Brass Plating



Commercial & Residential Uses of Brass

Brass plating is one of the oldest forms of metal finishing. Depending upon the ratio of copper to zinc, brass has a wide range of colors from yellow to white. Unlike gold, brass will eventually tarnish as a result due to oxidization. Instead, cleaning brass with a multitude of commercial cleaners is completely normal. If your brass is green, we can polish it with our machines to bring it back to life!

Over the years, the uses of brass plating have primarily served aesthetic purposes, with thinly coated plates over bright nickel or other bright plating materials. Buffing or burnishing creates a shiny smooth finish therefore we can use heavier metals. In contrast, treating heavier metals to produces an antique finishes in a darker brown or black. Relieving these finishes through tumbling or brushing to produce highlights.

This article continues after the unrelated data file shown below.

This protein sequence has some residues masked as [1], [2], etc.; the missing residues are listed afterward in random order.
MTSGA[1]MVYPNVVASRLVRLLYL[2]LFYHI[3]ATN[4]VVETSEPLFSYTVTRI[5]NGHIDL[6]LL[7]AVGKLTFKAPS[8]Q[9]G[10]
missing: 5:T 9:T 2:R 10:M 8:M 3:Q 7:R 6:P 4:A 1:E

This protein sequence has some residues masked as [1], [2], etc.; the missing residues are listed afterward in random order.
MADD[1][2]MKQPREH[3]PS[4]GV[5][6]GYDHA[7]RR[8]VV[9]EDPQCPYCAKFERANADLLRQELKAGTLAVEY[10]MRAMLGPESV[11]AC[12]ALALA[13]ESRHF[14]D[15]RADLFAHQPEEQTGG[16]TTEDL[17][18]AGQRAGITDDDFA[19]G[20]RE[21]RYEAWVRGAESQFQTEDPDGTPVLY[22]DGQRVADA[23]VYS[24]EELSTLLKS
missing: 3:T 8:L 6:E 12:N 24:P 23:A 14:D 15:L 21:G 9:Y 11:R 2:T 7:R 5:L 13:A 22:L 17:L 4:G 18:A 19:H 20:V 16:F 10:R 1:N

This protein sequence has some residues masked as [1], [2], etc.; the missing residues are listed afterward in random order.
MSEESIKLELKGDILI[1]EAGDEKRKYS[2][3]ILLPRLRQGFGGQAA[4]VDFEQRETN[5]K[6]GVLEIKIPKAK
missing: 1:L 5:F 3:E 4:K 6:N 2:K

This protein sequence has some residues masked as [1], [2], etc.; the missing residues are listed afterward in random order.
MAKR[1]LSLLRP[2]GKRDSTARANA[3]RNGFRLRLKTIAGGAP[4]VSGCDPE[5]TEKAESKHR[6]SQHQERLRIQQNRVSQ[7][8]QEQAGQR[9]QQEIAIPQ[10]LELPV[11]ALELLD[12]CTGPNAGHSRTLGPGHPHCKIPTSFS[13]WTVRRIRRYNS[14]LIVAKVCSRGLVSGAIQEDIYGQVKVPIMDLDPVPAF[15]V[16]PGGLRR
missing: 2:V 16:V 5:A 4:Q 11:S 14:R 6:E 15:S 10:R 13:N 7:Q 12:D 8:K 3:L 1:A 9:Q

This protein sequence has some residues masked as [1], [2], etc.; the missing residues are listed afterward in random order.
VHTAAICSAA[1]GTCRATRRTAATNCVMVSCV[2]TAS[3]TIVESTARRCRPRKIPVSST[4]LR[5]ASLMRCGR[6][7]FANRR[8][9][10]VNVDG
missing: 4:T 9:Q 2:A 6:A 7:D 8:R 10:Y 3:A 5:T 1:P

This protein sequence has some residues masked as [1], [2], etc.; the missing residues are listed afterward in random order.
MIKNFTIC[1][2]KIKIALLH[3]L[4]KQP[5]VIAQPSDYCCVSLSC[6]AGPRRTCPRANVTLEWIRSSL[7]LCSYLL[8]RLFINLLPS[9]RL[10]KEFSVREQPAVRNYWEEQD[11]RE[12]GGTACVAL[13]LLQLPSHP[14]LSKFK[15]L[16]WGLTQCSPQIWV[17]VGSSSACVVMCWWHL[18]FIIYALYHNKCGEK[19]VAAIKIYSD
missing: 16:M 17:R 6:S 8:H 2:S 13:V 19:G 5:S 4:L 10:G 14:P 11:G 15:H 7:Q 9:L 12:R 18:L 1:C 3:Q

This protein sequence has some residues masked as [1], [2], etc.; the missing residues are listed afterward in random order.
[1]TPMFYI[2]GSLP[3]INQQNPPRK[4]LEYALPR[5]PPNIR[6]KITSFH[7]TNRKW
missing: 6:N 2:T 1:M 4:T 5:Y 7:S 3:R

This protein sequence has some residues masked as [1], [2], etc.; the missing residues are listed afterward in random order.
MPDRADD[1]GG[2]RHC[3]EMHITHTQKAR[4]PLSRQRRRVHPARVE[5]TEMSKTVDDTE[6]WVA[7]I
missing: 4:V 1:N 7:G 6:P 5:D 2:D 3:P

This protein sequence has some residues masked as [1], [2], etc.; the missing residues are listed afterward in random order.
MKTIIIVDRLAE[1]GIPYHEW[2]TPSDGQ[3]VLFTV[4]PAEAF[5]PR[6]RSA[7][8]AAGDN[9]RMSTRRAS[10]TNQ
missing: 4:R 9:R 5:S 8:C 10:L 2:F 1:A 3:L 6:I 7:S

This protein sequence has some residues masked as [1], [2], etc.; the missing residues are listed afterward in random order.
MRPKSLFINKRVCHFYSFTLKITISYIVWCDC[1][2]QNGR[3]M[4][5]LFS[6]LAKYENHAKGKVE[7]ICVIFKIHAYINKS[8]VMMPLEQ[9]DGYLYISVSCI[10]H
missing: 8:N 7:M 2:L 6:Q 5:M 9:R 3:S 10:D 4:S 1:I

Brass restoration is a common practice at American Plating Company. It is important to know your limits when it comes to polishing antiques. If we polish too much we can actually destroy the intricate details or engravings that make brass antiques so special in the first place. If we feel we have reached our limit, we always contact our customers to let them know what issues we are having.

It is important to note, however, that brass can also provide important industrial functions. For example, brass plating can be used on aluminum (zincated) prior to nickel plating in order to optimize rubber bonding. This procedure is best highlighted in the creation of steel tire cord wire, where the bonding of the steel to the rubber depends on brass plating the steel wire. Generally, the brass plating is on heavier wire, which is drawn after plating to the final size without destroying the brass plate.


Strow, Henery. “Brass and Bronze Plating.” Metal Finishign 105.10 (2007): 163-67. Web. 30 July 2015.